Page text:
I was back at Trafalgar Studios last night for this much-anticipated revival of Peter Nichols’ 1967 masterpiece A Day in the Death of Joe Egg. And there was so much to discuss with this production, making history for a number of reasons.
Along with Passion Play and Privates on Parade, A Day in the Death of Joe Egg remains one of Peter Nichols‘ best known and most frequently performed plays. The black comedy was inspired by Nichols’ own experience of bringing up his disabled daughter, who died at the age of 11. In it, Bri and Sheila – played here by Toby Stephens and Claire Skinner – are struggling to care for their non-responsive daughter Josephine, nicknamed ‘Joe Egg’. They lose themselves in fantasy games and black humour. Can they ultimately cope?
This is the first West End revival of A Day in the Death of Joe Egg since a 2001/2 staging that starred Clive Owen (and later Eddie Izzard) and Victoria Hamilton. And Simon Evans‘ new production makes history for two other reasons: first, sadly, it’s the first since Nichols himself passed away, on 7 September, one month before the Q&A, aged 92; second, more happily, it’s the first to cast a non-able-bodied actor (Storme Toolis) in the role of Joe Egg.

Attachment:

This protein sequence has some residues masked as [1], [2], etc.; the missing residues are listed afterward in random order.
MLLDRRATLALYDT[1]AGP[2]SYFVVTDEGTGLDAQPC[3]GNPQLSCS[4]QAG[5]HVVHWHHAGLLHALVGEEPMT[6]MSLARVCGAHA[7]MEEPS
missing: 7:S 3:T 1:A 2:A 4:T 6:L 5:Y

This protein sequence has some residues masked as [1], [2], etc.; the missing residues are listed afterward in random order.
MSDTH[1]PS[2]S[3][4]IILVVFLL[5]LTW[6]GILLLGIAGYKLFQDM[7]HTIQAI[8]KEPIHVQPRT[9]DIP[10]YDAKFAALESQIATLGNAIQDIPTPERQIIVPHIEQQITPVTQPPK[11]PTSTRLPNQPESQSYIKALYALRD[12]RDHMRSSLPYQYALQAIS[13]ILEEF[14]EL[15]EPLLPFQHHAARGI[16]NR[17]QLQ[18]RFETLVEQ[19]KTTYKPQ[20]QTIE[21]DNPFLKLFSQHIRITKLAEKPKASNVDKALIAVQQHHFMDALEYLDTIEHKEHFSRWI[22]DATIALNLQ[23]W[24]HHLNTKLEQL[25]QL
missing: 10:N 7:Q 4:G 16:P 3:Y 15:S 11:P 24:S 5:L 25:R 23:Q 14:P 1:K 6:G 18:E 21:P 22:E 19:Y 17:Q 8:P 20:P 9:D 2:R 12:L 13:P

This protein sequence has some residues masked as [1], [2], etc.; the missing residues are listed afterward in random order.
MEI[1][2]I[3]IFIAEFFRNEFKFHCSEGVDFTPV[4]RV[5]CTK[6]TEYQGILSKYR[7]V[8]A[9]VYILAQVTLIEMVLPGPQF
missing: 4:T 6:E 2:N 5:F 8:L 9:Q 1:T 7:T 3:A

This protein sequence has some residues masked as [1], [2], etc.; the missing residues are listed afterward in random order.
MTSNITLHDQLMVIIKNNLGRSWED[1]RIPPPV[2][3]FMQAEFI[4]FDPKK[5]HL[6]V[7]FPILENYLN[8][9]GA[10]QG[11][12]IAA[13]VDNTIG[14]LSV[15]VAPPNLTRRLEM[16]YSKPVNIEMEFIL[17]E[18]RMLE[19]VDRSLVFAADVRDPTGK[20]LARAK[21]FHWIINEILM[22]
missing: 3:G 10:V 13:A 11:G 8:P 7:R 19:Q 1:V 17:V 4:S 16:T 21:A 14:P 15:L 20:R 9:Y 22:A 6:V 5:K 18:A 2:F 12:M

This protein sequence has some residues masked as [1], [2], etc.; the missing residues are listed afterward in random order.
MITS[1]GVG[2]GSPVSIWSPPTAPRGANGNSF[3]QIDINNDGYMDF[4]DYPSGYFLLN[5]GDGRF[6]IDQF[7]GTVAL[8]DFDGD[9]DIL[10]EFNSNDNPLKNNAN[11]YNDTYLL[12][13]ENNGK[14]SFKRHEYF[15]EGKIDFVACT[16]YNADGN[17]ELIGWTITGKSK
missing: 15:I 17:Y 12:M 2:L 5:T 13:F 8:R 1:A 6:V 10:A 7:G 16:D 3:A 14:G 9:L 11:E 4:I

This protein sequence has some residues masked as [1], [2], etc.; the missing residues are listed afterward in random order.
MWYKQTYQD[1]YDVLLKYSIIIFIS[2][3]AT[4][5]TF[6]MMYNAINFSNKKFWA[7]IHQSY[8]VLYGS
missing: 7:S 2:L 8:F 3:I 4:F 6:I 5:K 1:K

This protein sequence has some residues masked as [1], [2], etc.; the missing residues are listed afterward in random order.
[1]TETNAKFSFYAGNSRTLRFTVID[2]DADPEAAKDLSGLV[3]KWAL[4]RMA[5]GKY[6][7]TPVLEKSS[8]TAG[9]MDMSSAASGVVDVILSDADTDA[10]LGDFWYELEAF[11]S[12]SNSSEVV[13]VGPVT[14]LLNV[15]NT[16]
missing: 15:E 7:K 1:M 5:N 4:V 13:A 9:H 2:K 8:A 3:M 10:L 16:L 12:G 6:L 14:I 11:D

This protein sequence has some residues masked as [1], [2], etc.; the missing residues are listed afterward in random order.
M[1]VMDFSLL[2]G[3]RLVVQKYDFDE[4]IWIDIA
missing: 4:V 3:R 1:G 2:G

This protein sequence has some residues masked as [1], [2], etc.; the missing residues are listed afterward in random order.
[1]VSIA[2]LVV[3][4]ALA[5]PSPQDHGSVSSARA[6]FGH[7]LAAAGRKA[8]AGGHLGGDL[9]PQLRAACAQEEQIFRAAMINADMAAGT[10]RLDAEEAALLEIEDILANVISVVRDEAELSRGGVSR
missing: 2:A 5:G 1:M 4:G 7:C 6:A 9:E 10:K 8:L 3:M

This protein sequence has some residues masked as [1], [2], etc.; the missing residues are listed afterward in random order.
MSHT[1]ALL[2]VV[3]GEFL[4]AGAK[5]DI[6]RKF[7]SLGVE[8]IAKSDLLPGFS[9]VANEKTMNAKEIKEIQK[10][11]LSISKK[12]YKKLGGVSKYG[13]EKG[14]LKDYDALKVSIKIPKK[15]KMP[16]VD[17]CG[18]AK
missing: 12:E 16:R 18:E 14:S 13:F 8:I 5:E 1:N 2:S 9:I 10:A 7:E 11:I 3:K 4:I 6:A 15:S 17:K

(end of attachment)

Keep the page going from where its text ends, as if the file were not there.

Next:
- What involvement did Peter Nichols have in the production before his death? What did he think of the casting approach?
- How much have attitudes to disability changed in the past 52 years?
- Why is now a good time to revive the play for us all?
- What advice did Storme offer to her able-bodied co-stars?
- How difficult is it to say – and to hear – the disablist language in the play?
- How does the show go on with Extinction Rebellion camps outside the theatre?
For last night’s post-show Q&A, I was joined by director Simon Evans and cast members Toby Stephens, Claire Skinner and Storme Toolis as well as Patricia Hodge, who plays Bri’s mother, and Lucy Eaton, who plays the couple’s appalled friend Pam.
A Day in the Death of Joe Egg runs at Trafalgar Studios until 30 November 2019.
Event photography by Peter Jones.
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